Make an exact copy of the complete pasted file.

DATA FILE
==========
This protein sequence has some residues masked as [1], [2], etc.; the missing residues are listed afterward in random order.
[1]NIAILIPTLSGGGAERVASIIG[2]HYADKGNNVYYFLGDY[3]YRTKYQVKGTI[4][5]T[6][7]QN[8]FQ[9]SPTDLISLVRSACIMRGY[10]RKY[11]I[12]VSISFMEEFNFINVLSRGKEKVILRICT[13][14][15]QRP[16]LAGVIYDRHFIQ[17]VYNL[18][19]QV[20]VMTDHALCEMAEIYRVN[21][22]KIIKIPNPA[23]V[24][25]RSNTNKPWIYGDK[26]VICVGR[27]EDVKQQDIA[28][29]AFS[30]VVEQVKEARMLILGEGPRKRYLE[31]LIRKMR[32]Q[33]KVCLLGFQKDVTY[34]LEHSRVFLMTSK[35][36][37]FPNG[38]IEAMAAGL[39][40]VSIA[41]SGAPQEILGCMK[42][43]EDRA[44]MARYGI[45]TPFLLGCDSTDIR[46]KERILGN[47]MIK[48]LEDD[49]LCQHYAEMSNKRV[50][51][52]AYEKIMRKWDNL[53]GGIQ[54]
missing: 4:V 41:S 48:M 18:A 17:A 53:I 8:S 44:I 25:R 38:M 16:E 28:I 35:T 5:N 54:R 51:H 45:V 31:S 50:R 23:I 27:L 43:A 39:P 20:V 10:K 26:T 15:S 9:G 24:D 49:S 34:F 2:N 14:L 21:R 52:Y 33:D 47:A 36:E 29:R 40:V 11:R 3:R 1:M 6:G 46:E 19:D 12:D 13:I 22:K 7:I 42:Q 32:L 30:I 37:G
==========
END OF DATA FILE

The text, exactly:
This protein sequence has some residues masked as [1], [2], etc.; the missing residues are listed afterward in random order.
[1]NIAILIPTLSGGGAERVASIIG[2]HYADKGNNVYYFLGDY[3]YRTKYQVKGTI[4][5]T[6][7]QN[8]FQ[9]SPTDLISLVRSACIMRGY[10]RKY[11]I[12]VSISFMEEFNFINVLSRGKEKVILRICT[13][14][15]QRP[16]LAGVIYDRHFIQ[17]VYNL[18][19]QV[20]VMTDHALCEMAEIYRVN[21][22]KIIKIPNPA[23]V[24][25]RSNTNKPWIYGDK[26]VICVGR[27]EDVKQQDIA[28][29]AFS[30]VVEQVKEARMLILGEGPRKRYLE[31]LIRKMR[32]Q[33]KVCLLGFQKDVTY[34]LEHSRVFLMTSK[35][36][37]FPNG[38]IEAMAAGL[39][40]VSIA[41]SGAPQEILGCMK[42][43]EDRA[44]MARYGI[45]TPFLLGCDSTDIR[46]KERILGN[47]MIK[48]LEDD[49]LCQHYAEMSNKRV[50][51][52]AYEKIMRKWDNL[53]GGIQ[54]
missing: 4:V 41:S 48:M 18:A 17:A 53:I 8:S 44:I 25:R 38:M 16:E 28:I 35:T 5:N 54:R 51:H 45:V 31:S 50:R 23:I 27:L 43:A 39:P 20:V 10:K 26:T 15:S 9:G 24:D 49:S 34:F 2:N 14:L 21:R 52:Y 33:D 47:A 36:E 29:R 40:V 11:R 3:R 1:M 6:G 46:E 19:D 12:D 13:I 22:K 7:I 42:Q 32:L 30:I 37:G